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The content of the lecture: THE WAR FOR INDEPENDENCE

The discovery of America resulted from the break-up of the feudal system, the rise of the nation, the revival of commerce, and the search for the trade routes to the riches of the East. Later, the long process of the English colonization of the New World was motivated by the desire for economic opportunity colonies existed to produce essential raw materials cheaply, to provide an unlimited market for manufacturing goods, and to offer a minimum of economic competition. Competition by the colonists was nearly eliminated through laws such as the Woolens Act (1699), the Hat Act (1732), and the Iron Act (1750), which prohibited or limited local efforts at manufacturing.

For long decades before the conclusion of the French and British were too immersed in bitter rivalry with France to enforce their restrictive legislation. With the defeat of France, however, the British were able to turn their full attention to strict enforcement of colonial policy. The Sugar Act (1764), the Stamp Act (1765), the Tea Act (1773), and others imposed the severest restrictions upon colonial self-government.

The Sugar Act.In 1764 Britain’s parliament passed a law taxing the colonies. It was called the Sugar Act. The Sugar Act put a tax on sugar, wine and other products that were shipped to the colonies from countries other than Great Britain. When ships landed in the colonies with these products, a tax had to be paid by the people who ordered the goods.

The colonists refused to pay the tax: they did not want to pay taxes passed by the British Parliament. They wanted to decide themselves whether a tax was necessary. However, the British leaders were serious about the Sugar Act. They sent tax collectors from Great Britain to collect the money. These men searched all the ships that came into colonial harbours. If they found hidden goods that were supposed to be taxed, they could take the ship away from its owner.

To avoid paying the tax, many ship-owners became smugglers – the Stamp Act. The Stamp Act put a tax on all printed paper goods that colonists bought. Colonists had to pay a tax when buying books, newspapers and playing cards. A person who finished college had to pay a tax on the diploma. Lawyers had to pay a tax on the wills, agreements and other documents. To show that the tax had been paid, a stamp seller put a stamp on the paper.

The colonists hated the Stamp Act. In Boston crowds broke the offices of the stamp sellers. They poured hot tar on the sellers and then covered them with feathering.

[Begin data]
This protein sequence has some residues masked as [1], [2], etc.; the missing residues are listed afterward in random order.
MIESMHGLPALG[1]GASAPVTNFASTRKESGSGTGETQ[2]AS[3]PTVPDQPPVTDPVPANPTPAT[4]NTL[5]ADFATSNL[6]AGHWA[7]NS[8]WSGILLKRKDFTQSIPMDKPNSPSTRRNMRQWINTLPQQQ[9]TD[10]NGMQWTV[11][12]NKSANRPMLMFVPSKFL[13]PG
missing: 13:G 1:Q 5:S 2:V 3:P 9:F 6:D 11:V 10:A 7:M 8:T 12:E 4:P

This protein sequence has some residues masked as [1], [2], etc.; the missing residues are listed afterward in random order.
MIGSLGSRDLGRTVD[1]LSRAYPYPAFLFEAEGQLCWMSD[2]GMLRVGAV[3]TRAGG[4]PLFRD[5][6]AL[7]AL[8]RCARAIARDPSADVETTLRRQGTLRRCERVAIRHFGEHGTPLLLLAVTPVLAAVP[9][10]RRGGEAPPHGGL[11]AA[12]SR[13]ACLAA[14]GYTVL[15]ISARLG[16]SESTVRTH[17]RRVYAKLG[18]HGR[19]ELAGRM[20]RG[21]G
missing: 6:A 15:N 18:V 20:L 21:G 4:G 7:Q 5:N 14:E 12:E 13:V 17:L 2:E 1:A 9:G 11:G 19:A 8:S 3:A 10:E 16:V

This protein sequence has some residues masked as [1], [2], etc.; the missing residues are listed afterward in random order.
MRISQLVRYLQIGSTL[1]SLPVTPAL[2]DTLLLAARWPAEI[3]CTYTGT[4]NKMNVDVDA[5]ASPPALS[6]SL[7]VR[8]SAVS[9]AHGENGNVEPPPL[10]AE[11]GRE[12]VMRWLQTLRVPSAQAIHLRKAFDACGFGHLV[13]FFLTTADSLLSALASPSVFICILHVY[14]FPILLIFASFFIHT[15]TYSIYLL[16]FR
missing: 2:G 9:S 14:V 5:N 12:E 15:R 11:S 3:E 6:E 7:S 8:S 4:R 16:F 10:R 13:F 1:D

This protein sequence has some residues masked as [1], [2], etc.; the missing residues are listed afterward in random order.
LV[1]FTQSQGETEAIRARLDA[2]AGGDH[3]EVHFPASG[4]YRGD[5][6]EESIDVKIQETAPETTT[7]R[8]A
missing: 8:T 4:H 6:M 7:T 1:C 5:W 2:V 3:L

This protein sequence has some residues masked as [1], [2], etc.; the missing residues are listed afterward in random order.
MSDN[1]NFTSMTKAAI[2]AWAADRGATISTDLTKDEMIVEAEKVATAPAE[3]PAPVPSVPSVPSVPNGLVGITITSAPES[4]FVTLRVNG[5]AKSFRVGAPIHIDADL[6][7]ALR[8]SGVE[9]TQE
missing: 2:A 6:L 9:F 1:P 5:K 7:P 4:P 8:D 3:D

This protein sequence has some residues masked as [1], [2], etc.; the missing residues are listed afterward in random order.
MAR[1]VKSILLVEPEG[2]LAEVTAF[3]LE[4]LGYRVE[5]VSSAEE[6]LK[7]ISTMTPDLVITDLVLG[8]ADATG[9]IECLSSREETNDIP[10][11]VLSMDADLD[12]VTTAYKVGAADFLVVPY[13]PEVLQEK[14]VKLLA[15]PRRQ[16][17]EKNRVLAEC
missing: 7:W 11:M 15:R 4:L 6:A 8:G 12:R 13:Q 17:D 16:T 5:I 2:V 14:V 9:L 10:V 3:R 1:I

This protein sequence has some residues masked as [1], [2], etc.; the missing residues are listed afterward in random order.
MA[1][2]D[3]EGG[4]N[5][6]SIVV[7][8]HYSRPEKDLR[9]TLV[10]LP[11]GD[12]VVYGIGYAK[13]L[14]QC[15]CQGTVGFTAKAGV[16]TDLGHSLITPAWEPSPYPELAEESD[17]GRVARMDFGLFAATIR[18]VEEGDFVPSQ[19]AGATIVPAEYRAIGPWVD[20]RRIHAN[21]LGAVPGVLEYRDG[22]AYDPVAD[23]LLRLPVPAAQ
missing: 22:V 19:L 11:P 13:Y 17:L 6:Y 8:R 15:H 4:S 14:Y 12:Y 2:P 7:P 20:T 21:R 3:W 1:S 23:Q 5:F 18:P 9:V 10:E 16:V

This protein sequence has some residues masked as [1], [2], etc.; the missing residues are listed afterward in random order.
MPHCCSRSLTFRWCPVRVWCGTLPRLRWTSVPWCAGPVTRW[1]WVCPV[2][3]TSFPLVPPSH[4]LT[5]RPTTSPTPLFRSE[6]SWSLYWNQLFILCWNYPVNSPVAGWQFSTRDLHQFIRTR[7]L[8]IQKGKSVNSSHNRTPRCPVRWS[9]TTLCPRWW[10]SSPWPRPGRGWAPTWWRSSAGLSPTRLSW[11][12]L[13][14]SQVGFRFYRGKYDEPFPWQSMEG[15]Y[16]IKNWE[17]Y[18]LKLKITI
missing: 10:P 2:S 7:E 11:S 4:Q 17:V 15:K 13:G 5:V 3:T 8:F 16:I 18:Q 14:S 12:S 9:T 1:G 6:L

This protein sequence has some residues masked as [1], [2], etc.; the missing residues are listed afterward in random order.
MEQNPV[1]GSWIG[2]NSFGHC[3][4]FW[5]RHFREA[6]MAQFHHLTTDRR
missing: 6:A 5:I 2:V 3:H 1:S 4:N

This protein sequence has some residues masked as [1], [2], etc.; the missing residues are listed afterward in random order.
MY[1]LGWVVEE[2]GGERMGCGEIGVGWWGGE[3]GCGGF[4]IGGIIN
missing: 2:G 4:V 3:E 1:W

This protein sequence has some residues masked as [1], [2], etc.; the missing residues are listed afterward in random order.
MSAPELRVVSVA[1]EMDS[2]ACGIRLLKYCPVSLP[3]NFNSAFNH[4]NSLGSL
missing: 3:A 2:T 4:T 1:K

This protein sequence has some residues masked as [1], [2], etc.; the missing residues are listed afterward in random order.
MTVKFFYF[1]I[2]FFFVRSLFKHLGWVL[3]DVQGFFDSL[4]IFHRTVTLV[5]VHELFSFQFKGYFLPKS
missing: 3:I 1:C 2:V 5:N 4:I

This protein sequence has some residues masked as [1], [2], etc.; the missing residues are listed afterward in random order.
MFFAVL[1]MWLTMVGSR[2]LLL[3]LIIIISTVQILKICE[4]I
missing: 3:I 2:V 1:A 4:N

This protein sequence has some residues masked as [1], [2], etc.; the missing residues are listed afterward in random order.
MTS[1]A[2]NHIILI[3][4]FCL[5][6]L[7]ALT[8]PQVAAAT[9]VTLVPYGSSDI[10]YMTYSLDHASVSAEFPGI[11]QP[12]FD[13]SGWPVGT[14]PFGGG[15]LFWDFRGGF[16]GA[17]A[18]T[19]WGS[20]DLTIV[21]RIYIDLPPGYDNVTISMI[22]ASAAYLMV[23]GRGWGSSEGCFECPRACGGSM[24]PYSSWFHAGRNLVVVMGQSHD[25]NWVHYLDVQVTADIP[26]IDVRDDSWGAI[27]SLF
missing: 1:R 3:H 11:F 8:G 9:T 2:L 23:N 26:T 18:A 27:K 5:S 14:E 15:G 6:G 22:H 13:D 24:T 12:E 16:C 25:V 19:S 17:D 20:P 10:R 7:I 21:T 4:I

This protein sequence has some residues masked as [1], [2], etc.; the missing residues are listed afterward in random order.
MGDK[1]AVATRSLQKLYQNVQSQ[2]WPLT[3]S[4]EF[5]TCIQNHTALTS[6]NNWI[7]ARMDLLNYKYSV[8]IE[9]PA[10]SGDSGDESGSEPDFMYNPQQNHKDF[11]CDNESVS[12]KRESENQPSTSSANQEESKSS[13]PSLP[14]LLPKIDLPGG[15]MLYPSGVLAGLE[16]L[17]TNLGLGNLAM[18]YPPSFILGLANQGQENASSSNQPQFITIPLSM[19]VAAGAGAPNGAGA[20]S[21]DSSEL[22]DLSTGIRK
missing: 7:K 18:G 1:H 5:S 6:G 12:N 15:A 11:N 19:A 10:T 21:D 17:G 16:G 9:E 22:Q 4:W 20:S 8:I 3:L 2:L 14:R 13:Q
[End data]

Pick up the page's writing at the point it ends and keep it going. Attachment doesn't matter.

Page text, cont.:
Why did the colonists fight so strongly against the tax? The main reason was that the tax had been passed without their agreement. The colonists knew about taxes and paid them at home. They elected representatives who decided how much tax money to collect. The colonists were ready to pay these taxes, because their representatives used the tax money to improve the life of the colony. The tax money was used to pay for things which the colonists needed, such as roads. But the Stamp Act and other British taxes had been passed by the British Parliament. The colonists had no representatives in the British Parliament. The British tax laws were passed by people that the colonists did not elect, and the tax money was used for the British soldiers whom the colonists did not want.

The Boston Tea Party.Three ships loaded with tea came into the port of Boston. Before unloading the ships it was necessary to pay the tax. Colonists refused to unload the ships. The British governor of Boston said that the ships would stay in the harbour until the colonists agreed to pay the tax on the tea.

On the night of December 16, 1773, some colonists, dressed as American Indians, climbed aboard the ships. They opened hundreds of boxes of tea and threw them into the water. If there was no tea, they said angrily, there would be nothing to tax. This event became known as the Boston Tea Party.

Britain’s King George and Parliament were furious. British warships were sent to Boston Harbour to block any ships sailing into or out of Boston. The British said that they would block the harbour until the tea was paid for. This British blockade ruined Boston’s trade. But still the colonists refused to pay for the tea which they had thrown overboard.

Meeting for action.In September 1774 the colonies sent representatives to the First Continental Congress, which met in Philadelphia. The Congress decided to take action on the blockade of Boston.

The members of the Congress wrote to King George asking him to reopen Boston Harbour. They also told him that the colonists would decide themselves what their taxes should be and what the tax money should be used for. Finally they said that they would boycott British goods until they got what they wanted.

King George never answered the letter. Instead of it, he sent more warships to the colonies.

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